The opportunity to get a peek at the daily lives of Laysan albatross is really something special. These birds are on land only for a short time each year to raise chicks. The rest of the time, they are on the wing far out at sea. Thanks to the Cornell Lab of Ornithology, the Kaua'i Albatross Network and the dedicated team maintaining the webcam livestream, we get to see what life is like for an albatross chick.

The camera's angle changes throughout the day so you can get different views of the chicks and the adults. And if you can only check in every so often, the group puts together short highlight reels so you can go back and watch important moments such as an adult feeding a chick.

Here's a collection of clips of one chick's adventure outside the nest cup. You get to see quite a bit of interesting behavior from the chick and visiting adults:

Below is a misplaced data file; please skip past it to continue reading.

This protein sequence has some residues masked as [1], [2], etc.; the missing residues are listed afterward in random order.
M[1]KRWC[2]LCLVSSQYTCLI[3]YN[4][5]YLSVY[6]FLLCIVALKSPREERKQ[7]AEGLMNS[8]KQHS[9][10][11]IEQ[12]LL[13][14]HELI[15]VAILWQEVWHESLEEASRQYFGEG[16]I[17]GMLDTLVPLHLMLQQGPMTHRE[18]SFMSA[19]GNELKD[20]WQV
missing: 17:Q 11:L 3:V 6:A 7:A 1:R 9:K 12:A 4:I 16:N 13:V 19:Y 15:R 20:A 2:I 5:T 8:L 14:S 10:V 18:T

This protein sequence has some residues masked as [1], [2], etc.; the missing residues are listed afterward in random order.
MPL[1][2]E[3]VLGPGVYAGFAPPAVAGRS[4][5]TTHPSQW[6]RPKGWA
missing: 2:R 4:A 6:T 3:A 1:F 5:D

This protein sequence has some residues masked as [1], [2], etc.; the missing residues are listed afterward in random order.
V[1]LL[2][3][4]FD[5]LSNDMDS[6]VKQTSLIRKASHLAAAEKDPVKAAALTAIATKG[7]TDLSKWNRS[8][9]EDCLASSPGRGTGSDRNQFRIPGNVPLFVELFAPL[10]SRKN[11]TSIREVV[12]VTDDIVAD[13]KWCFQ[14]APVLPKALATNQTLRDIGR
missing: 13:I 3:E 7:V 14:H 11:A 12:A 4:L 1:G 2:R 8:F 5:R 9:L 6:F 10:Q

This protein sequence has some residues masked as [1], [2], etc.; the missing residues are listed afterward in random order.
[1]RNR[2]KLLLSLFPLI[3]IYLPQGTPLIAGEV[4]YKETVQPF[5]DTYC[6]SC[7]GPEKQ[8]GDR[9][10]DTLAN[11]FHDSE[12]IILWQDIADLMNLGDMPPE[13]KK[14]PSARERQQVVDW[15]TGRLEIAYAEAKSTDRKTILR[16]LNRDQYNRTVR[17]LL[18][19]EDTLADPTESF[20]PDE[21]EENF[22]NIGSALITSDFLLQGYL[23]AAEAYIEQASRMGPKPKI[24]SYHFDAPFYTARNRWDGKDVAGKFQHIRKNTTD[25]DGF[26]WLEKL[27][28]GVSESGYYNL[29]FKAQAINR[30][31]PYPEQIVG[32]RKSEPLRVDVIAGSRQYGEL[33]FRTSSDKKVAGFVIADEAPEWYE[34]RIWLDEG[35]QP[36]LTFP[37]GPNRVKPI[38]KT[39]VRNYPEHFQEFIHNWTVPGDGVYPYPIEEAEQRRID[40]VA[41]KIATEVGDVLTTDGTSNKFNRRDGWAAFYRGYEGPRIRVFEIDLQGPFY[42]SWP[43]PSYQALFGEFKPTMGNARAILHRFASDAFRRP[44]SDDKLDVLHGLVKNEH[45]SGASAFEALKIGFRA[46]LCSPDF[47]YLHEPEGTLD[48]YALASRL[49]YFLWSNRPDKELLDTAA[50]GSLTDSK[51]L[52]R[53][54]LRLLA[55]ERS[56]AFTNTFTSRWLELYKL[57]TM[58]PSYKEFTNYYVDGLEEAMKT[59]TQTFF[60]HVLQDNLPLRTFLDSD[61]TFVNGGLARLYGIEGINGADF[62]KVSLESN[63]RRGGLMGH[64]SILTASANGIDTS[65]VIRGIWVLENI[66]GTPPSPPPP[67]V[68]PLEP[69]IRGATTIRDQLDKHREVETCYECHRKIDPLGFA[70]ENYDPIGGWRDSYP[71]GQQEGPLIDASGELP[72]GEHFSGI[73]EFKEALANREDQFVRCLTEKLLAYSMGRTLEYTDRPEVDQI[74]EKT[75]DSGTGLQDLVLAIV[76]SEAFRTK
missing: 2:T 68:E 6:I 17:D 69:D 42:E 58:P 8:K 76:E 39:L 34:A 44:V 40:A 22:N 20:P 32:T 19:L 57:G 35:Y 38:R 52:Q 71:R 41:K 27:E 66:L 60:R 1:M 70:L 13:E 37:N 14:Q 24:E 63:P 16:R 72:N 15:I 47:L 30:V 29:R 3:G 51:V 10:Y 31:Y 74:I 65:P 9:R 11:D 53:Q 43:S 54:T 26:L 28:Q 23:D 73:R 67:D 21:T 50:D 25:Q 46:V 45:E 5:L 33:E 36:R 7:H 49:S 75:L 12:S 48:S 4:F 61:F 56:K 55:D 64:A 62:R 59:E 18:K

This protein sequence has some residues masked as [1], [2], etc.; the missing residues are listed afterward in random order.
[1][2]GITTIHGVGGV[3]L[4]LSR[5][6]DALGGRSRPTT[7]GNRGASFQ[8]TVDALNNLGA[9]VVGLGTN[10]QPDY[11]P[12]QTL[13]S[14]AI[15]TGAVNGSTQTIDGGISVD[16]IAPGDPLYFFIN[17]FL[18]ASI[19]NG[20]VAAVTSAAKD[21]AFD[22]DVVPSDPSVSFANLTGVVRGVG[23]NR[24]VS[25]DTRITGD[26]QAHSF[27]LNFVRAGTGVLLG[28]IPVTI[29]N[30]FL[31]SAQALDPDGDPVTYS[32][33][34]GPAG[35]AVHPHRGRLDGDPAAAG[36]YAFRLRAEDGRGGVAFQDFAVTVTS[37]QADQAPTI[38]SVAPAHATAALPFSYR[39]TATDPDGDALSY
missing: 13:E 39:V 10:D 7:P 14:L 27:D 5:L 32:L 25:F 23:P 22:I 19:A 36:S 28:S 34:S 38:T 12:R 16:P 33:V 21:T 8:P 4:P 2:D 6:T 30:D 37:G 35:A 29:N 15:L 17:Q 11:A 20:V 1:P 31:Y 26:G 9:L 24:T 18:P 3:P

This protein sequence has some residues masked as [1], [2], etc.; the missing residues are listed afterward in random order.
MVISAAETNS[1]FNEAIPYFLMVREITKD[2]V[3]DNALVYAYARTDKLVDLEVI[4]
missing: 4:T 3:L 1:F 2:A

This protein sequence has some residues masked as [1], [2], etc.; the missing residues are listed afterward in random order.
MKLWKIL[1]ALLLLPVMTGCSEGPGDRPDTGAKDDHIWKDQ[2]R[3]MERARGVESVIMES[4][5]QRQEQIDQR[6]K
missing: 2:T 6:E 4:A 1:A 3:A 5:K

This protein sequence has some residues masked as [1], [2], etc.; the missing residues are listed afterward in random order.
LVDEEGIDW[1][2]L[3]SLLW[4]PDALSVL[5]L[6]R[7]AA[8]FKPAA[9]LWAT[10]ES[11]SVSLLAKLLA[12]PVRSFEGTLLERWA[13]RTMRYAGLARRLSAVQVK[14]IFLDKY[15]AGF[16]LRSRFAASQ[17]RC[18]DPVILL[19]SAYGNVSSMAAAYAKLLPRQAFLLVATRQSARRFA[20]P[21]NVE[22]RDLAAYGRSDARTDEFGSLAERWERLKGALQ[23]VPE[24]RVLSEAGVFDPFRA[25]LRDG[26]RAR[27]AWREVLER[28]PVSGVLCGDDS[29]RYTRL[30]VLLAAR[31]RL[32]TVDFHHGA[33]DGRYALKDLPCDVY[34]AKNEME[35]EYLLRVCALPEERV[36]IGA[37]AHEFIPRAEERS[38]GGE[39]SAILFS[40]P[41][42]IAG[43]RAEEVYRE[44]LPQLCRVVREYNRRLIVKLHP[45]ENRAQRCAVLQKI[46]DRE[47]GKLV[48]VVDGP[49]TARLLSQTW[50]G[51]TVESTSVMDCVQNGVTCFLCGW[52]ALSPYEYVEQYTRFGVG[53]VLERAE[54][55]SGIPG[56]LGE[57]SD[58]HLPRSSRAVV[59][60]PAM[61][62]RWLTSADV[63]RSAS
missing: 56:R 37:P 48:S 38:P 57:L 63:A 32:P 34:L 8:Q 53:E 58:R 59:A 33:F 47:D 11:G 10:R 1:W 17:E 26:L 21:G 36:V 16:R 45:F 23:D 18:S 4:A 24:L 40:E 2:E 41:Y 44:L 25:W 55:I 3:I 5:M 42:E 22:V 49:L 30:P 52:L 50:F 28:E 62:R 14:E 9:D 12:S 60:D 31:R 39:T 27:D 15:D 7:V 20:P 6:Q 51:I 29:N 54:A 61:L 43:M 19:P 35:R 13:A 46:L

Chicks aren't the only highlight on this livestream. You also get to watch Laysan albatross adults go about their lives, even as they practice their elaborate courtship dance. Check out this amazing ritual:

Because albatross return to the same place they were born to raise their own chicks, this population nesting on Kaua'i is key to the survival of the species. The primary nesting ground for Laysan Albatross, Midway Atoll, will be under water in a matter of years due to sea level rise. Kaua'i is one of few places the albatross will have to go once Midway Atoll is submerged.

According to the webcam's FAQ page, "Nearly 400 pairs started nests on Kauai in the 2014-2015 breeding season. The population has been growing since the late 1970s, when the first albatrosses returned to Kauai after an absence of many centuries. The first chick fledged from Kilauea in 1979. This year about 150 nests are on the grounds of the Kilauea Point National Wildlife Refuge and about 200 on private lands along a roughly 11-mile stretch of Kauai’s north shore, from Princeville to Anahola."

View the livestream on Cornell's website and enjoy the sights and sounds of albatross living on a tropical island.

Jaymi Heimbuch ( @jaymiheimbuch ) focuses on wildlife conservation and animal news from her home base in San Francisco.